Brichardi Fairy Cichlid
Tips for spawning and raising the brichardi fairy cichlid.
Richard Bireley |
Neolamprologus brichardi by Tony Terceira.
Q. I am requesting information on breeding the brichardi fairy cichlid fish. My pair has had two batches back-to-back, not even a month apart. From the first batch I only had four that survived, but the next batch was very large. I managed to save the smaller fry using a vacuum hose. I put them in a 10-gallon freshwater aquarium. They are only four days old, and I am feeding them small fry liquid food. I was only able to get about half of them out of the big aquarium. Could you please give some advice on how to keep the ones I have in the 10-gallon aquarium alive and healthy? Thank you in advance for your help.
A. You have one of the most interesting cichlid fish from Lake Tanganyika. These beautiful cichlid fish are a mainstay of the aquarium trade and for good reason. As you’ve found out yourself, they spawn readily. They also continue to get more and more beautiful as they grow to the aquarium maximum of about 5 inches. This is larger than most wild variants which rarely reach 4 inches. The extensions on the dorsal, anal and caudal fin (top, bottom and tail, respectively) can be quite impressive.
Neolamprologus pulcher by Tony Terceira.
Although at least eight species make up the Neolamprologus brichardi-complex, N. brichardi and N. pulcherare the two species commonly referred to as “brichardis.” While the dark markings behind the eye in N. brichardi are the shape of a T lying on its side, N. pulcher has two slightly forward-leaning parallel bars that are almost vertical. The other members of the brichardi complex are N. falcicula, N. marunguensis, N. gracilis, N. savoryi, N. crassus and N. splendens. However, it’s unlikely you have one of these other six species.
In the lake, these cichlid fish form large social complexes composed of many pairs and younger fish. Generally each pair has a territory which it guards when danger threatens the group, either from a predator or another pair. In the aquarium, the breeding pair usually has a cave or shell as the central point of their territory. By now, you know that they are good parents, and they won’t bother their young until the fry begin to reach sexual maturity. By this time, there are usually several spawns growing up together in the aquarium. These cichlid fish don’t care how large the aquarium is; eventually, they will fill it with their offspring. This can make for a spectacular aquarium, with every possible size of brichardi, from tiny little hatchings to pairs, and the fantastic pair responsible for producing every fish in the aquarium.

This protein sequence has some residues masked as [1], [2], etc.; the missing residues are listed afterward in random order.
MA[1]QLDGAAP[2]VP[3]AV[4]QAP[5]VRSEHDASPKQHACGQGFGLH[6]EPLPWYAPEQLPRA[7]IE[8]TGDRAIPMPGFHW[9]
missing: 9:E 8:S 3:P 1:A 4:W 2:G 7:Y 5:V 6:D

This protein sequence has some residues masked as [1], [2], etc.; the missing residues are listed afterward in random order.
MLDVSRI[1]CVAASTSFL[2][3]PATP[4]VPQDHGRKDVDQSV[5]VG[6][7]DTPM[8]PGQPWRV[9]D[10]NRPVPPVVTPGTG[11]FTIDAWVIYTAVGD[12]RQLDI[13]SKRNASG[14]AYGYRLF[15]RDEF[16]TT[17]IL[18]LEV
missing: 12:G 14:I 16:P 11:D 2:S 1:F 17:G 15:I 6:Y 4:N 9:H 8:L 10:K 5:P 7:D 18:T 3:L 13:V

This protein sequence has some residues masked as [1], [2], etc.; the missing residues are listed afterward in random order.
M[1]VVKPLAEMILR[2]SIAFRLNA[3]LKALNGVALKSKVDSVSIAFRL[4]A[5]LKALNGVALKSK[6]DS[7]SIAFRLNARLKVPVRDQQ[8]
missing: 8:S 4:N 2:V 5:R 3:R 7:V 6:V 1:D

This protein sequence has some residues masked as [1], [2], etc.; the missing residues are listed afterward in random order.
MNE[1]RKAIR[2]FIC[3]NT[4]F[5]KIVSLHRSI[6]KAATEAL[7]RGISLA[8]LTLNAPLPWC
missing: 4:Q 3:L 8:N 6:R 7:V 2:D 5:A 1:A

Because it’s your goal to remove the fry and grow them in a smaller aquarium, you’re on the right track. However, most breeders remove the shell or cave containing the fry as soon as the eggs hatch. Place these fry in your 10-gallon aquarium filled with, at least, ½ water from the parent’s aquarium. The best filtration for this aquarium is an aged sponge filter that has been used in another healthy aquarium.
Don’t feed the fry until they reach the stage where they swim up off the bottom. Once they start swimming, add a bit of fry food in the form of baby brine shrimp or one of the professional fry foods available. Generally, these foods have a higher percentage of protein than foods for older cichlid fish. Some of the fry products available just don’t seem to be adequate. I don’t know of any breeders using liquid fry food to raise baby cichlid fish. I wouldn’t recommend any such commercial liquid fry food, but I have had success with several professional dry fry foods and even with the dry egg yolk product used in professional kitchens and more recently by discus breeders. However, baby brine shrimp is still the mainstay for several reasons. It survives for up to several hours in the fry aquarium, providing a great source of live food. Because it’s swimming around, it stimulates the prey-response drive in the young cichlid fish. Fed carefully, very little is wasted, and therefore it’s less polluting to the water. You can buy eggs and hatch them yourself, or you might ask your local fish store if they carry live baby brine shrimp, as it’s sometimes available. You can also purchase frozen baby brine shrimp, but feed very carefully so as not to foul the water. If you’re not overfeeding, you can do up to a 50-percent water change, weekly or biweekly . The more often you change the water, the faster the fry will grow.
One last note: The aquarium isn’t a natural habitat. Depending on the size of your aquarium and the aquascaping, you’ll eventually find that brichardi will kill older fry (young adults) if you leave them in the breeding aquarium that long. With a really heavily rocked 55-gallon aquarium, you may get a second pair breeding at the opposite end from the original pair, but eventually things get too crowded, and the young adult cichlid fish pay the ultimate price.
Best of luck growing baby brichardis, the “fairy princess” of Burundi cichlid fish.
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Brichardi Fairy Cichlid